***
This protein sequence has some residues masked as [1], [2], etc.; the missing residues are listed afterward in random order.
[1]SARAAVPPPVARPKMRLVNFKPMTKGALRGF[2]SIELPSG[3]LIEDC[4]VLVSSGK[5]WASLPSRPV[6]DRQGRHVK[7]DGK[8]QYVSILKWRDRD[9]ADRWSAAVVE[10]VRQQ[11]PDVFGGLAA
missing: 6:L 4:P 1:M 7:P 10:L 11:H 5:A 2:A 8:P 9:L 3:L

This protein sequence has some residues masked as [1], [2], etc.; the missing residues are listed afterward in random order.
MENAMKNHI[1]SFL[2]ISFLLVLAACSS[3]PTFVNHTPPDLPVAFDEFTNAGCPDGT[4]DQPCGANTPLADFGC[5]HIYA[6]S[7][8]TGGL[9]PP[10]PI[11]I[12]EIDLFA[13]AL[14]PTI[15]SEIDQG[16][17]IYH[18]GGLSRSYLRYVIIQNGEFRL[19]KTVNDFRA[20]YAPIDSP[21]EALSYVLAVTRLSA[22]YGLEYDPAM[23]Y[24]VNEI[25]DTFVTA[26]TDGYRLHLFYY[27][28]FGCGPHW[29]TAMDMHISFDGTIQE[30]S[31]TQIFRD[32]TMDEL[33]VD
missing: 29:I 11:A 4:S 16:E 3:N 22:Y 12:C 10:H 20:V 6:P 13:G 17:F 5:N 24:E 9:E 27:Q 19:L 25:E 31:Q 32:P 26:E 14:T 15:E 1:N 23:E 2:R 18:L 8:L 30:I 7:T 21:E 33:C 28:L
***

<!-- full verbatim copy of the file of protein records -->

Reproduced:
This protein sequence has some residues masked as [1], [2], etc.; the missing residues are listed afterward in random order.
[1]SARAAVPPPVARPKMRLVNFKPMTKGALRGF[2]SIELPSG[3]LIEDC[4]VLVSSGK[5]WASLPSRPV[6]DRQGRHVK[7]DGK[8]QYVSILKWRDRD[9]ADRWSAAVVE[10]VRQQ[11]PDVFGGLAA
missing: 6:L 4:P 1:M 7:P 10:L 11:H 5:A 2:A 8:P 9:L 3:L

This protein sequence has some residues masked as [1], [2], etc.; the missing residues are listed afterward in random order.
MENAMKNHI[1]SFL[2]ISFLLVLAACSS[3]PTFVNHTPPDLPVAFDEFTNAGCPDGT[4]DQPCGANTPLADFGC[5]HIYA[6]S[7][8]TGGL[9]PP[10]PI[11]I[12]EIDLFA[13]AL[14]PTI[15]SEIDQG[16][17]IYH[18]GGLSRSYLRYVIIQNGEFRL[19]KTVNDFRA[20]YAPIDSP[21]EALSYVLAVTRLSA[22]YGLEYDPAM[23]Y[24]VNEI[25]DTFVTA[26]TDGYRLHLFYY[27][28]FGCGPHW[29]TAMDMHISFDGTIQE[30]S[31]TQIFRD[32]TMDEL[33]VD
missing: 29:I 11:A 4:S 16:E 3:N 22:Y 12:C 10:H 20:V 6:P 13:G 17:F 5:N 24:E 9:E 27:Q 19:L 25:E 31:Q 32:P 26:E 14:T 15:E 1:N 23:E 2:R 18:L 8:L 30:I 7:T 21:E 33:C 28:L